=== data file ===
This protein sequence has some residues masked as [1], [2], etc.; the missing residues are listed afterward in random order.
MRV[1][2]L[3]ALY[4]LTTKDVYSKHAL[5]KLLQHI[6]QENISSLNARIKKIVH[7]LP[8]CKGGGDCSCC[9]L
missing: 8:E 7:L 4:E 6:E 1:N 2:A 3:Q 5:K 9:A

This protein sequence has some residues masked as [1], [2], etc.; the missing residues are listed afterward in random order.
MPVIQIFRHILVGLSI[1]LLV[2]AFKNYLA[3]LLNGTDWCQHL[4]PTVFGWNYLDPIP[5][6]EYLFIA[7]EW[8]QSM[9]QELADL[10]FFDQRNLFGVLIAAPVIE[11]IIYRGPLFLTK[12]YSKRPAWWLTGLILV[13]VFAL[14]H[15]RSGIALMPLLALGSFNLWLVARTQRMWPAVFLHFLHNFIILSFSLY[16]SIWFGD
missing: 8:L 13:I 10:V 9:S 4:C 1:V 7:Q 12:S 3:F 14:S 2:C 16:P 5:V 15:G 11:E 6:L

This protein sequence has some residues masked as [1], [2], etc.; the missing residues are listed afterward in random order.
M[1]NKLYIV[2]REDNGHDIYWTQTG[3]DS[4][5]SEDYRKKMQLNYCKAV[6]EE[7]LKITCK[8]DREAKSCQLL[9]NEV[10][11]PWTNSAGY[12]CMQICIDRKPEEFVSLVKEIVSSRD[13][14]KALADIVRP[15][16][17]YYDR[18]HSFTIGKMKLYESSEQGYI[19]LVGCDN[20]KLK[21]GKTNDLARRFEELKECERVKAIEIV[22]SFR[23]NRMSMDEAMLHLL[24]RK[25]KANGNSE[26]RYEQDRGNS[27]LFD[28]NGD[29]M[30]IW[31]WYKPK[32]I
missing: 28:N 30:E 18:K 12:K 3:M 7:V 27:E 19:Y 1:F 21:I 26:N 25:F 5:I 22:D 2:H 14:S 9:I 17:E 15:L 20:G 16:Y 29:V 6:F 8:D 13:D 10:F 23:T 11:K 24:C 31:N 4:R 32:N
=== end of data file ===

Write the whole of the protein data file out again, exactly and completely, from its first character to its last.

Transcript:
This protein sequence has some residues masked as [1], [2], etc.; the missing residues are listed afterward in random order.
MRV[1][2]L[3]ALY[4]LTTKDVYSKHAL[5]KLLQHI[6]QENISSLNARIKKIVH[7]LP[8]CKGGGDCSCC[9]L
missing: 8:E 7:L 4:E 6:E 1:N 2:A 3:Q 5:K 9:A

This protein sequence has some residues masked as [1], [2], etc.; the missing residues are listed afterward in random order.
MPVIQIFRHILVGLSI[1]LLV[2]AFKNYLA[3]LLNGTDWCQHL[4]PTVFGWNYLDPIP[5][6]EYLFIA[7]EW[8]QSM[9]QELADL[10]FFDQRNLFGVLIAAPVIE[11]IIYRGPLFLTK[12]YSKRPAWWLTGLILV[13]VFAL[14]H[15]RSGIALMPLLALGSFNLWLVARTQRMWPAVFLHFLHNFIILSFSLY[16]SIWFGD
missing: 8:L 13:I 10:V 9:S 4:C 1:V 7:Q 12:S 3:F 14:S 2:C 16:P 5:V 15:G 11:E 6:L

This protein sequence has some residues masked as [1], [2], etc.; the missing residues are listed afterward in random order.
M[1]NKLYIV[2]REDNGHDIYWTQTG[3]DS[4][5]SEDYRKKMQLNYCKAV[6]EE[7]LKITCK[8]DREAKSCQLL[9]NEV[10][11]PWTNSAGY[12]CMQICIDRKPEEFVSLVKEIVSSRD[13][14]KALADIVRP[15][16][17]YYDR[18]HSFTIGKMKLYESSEQGYI[19]LVGCDN[20]KLK[21]GKTNDLARRFEELKECERVKAIEIV[22]SFR[23]NRMSMDEAMLHLL[24]RK[25]KANGNSE[26]RYEQDRGNS[27]LFD[28]NGD[29]M[30]IW[31]WYKPK[32]I
missing: 28:N 30:E 18:K 12:K 3:M 7:V 27:E 19:Y 1:F 21:I 26:N 25:F 5:I 22:D 2:H 14:S 9:I 17:E 15:L 20:G 16:Y 29:V 6:F 8:D 13:D 10:F 23:T 11:K 24:C 31:N 4:R 32:N